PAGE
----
For anyone making plans for their children’s college education, a qualified tuition plan – or 529 plan – might be an appealing option for financing. These plans, named for the Internal Revenue Code section that provides for them, allow prepayment of higher education costs on a tax-favored basis.
The two types of 529 plans are:
- Prepaid plans, which allow you to buy tuition credits or certificates at present tuition rates, even though the beneficiary (child) won’t start college for some time
- Savings plans, which depend on the investment performance of the fund(s) you place your contributions in
You won’t get a federal income tax deduction for a contribution, but the earnings on the account aren’t taxed while the funds are in the program. You can change the beneficiary or roll over the funds in the program to another plan for the same or a different beneficiary without income tax consequences.
Distributions from the program are tax-free up to the amount of the student’s “qualified higher education expenses.” These include tuition (including up to $10,000 in tuition for an elementary or secondary public, private, or religious school), fees, books, supplies, and required equipment. Reasonable room and board is also a qualified expense if the student is enrolled at least half-time.
Distributions from a 529 plan can also be used to make tax-free payments of principal or interest on a loan to pay qualified higher education expenses of the beneficiary or a sibling of the beneficiary.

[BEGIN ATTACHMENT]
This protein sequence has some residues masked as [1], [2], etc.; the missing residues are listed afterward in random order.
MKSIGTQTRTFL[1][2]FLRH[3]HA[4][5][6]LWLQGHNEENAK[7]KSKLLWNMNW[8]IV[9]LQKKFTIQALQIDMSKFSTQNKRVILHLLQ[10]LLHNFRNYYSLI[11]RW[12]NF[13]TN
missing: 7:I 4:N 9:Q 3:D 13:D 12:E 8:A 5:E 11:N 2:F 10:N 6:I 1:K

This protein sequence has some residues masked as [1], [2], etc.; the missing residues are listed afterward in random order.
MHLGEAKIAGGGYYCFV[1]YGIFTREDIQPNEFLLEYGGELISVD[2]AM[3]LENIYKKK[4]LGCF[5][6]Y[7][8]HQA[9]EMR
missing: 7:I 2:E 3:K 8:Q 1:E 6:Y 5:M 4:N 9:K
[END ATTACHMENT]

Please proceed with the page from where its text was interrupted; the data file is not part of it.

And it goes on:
Distributions in excess of qualified expenses are taxed to the beneficiary to the extent that they represent earnings on the account. A 10% penalty tax is also imposed.
Eligible schools include colleges, universities, vocational schools, and other post-secondary schools eligible to participate in a student aid program of the U.S. Department of Education. This includes nearly all accredited public, nonprofit, and for-profit postsecondary institutions.
However, “qualified higher education expenses” also include expenses for tuition in connection with enrollment or attendance at an elementary or secondary public, private, or religious school.
If there’s doubt, a school should be able to tell you whether it qualifies.
The contributions you make to the qualified tuition program are treated as gifts to the student, but the contributions qualify for the gift tax exclusion amount ($16,000 for 2022, adjusted for inflation). If your contributions in a year exceed the exclusion amount, you can elect to take the contributions into account ratably over a five-year period starting with the year of the contributions. Thus, assuming you make no other gifts to that beneficiary, you could contribute up to $80,000 per beneficiary in 2022 without gift tax. In that case, any additional contributions during the next four years would be subject to gift tax, except to the extent that the exclusion amount increases. You and your spouse together could contribute $160,000 for 2022 per beneficiary, subject to any contribution limits imposed by the plan.
A distribution from a qualified tuition program isn’t subject to gift tax, but a change in beneficiary or rollover to the account of a new beneficiary may be. Reach out to a member of our tax services team if you have questions about tax-savvy ways to save and pay for college.